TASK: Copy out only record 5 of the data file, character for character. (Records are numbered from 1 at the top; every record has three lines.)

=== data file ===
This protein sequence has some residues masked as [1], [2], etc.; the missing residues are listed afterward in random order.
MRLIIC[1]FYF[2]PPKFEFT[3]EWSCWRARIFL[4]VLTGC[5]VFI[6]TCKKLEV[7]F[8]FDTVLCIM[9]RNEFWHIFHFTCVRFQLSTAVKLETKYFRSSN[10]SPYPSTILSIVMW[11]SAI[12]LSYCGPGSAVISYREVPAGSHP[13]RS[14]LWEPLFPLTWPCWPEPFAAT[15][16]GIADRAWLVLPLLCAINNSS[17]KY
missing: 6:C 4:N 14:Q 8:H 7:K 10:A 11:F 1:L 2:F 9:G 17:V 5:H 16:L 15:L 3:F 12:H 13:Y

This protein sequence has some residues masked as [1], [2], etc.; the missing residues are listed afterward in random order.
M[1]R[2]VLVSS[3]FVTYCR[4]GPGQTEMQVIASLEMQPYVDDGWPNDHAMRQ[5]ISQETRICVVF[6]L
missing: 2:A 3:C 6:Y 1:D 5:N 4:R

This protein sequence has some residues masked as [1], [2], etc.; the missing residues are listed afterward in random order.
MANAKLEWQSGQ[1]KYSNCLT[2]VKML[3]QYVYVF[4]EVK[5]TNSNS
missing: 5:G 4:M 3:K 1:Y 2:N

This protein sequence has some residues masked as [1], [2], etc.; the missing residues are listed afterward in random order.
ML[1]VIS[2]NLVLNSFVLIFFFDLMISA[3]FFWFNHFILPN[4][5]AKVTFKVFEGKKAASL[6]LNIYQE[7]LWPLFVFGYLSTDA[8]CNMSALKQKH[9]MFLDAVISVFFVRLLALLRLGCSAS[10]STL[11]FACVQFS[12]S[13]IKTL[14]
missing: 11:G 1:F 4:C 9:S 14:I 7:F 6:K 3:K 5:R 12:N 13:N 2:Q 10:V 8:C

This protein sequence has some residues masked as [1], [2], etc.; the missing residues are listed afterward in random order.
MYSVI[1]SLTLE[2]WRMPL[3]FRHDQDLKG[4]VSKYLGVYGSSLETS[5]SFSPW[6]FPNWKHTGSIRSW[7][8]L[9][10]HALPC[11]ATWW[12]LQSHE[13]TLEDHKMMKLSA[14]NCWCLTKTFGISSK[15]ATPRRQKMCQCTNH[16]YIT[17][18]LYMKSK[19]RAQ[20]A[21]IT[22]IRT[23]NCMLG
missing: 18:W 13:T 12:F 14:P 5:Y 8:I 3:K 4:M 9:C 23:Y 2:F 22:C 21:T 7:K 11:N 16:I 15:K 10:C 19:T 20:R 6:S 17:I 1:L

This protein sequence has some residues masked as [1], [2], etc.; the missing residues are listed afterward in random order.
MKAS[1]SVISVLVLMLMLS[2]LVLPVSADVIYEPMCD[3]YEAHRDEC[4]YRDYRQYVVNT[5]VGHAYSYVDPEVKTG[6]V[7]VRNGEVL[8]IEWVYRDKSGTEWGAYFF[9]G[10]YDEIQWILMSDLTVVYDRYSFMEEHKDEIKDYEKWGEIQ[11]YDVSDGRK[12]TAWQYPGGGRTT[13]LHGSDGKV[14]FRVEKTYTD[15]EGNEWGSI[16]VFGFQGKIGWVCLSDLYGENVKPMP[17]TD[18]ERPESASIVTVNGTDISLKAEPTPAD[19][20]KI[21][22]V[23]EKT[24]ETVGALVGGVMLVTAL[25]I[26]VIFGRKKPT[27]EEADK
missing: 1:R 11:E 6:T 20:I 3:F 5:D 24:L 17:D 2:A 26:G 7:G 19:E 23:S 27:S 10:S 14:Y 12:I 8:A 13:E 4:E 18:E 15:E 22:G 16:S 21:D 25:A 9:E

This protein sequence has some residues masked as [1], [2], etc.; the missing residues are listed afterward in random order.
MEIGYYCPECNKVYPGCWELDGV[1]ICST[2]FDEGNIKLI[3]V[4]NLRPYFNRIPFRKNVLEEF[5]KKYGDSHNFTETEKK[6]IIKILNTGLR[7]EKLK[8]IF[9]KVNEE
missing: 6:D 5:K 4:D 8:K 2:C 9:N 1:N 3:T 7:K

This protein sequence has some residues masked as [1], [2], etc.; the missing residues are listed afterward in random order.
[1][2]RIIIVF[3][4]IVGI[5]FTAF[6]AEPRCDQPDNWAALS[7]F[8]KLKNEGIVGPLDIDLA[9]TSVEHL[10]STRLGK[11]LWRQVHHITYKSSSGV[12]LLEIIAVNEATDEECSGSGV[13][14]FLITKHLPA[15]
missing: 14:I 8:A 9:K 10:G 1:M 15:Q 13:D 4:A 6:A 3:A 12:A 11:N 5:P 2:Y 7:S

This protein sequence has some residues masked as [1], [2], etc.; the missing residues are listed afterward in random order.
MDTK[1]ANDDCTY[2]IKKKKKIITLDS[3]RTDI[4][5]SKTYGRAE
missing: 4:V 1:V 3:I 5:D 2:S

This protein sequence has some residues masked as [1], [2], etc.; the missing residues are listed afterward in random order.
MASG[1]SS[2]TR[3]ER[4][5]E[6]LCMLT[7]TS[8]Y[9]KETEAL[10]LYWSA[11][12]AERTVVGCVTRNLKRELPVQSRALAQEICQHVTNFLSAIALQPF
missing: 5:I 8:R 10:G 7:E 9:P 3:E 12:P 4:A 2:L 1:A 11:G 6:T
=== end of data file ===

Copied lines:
This protein sequence has some residues masked as [1], [2], etc.; the missing residues are listed afterward in random order.
MYSVI[1]SLTLE[2]WRMPL[3]FRHDQDLKG[4]VSKYLGVYGSSLETS[5]SFSPW[6]FPNWKHTGSIRSW[7][8]L[9][10]HALPC[11]ATWW[12]LQSHE[13]TLEDHKMMKLSA[14]NCWCLTKTFGISSK[15]ATPRRQKMCQCTNH[16]YIT[17][18]LYMKSK[19]RAQ[20]A[21]IT[22]IRT[23]NCMLG
missing: 18:W 13:T 12:F 14:P 5:Y 8:I 3:K 4:M 9:C 23:Y 2:F 22:C 21:T 7:K 11:N 16:I 15:K 10:C 19:T 20:R 6:S 17:I 1:L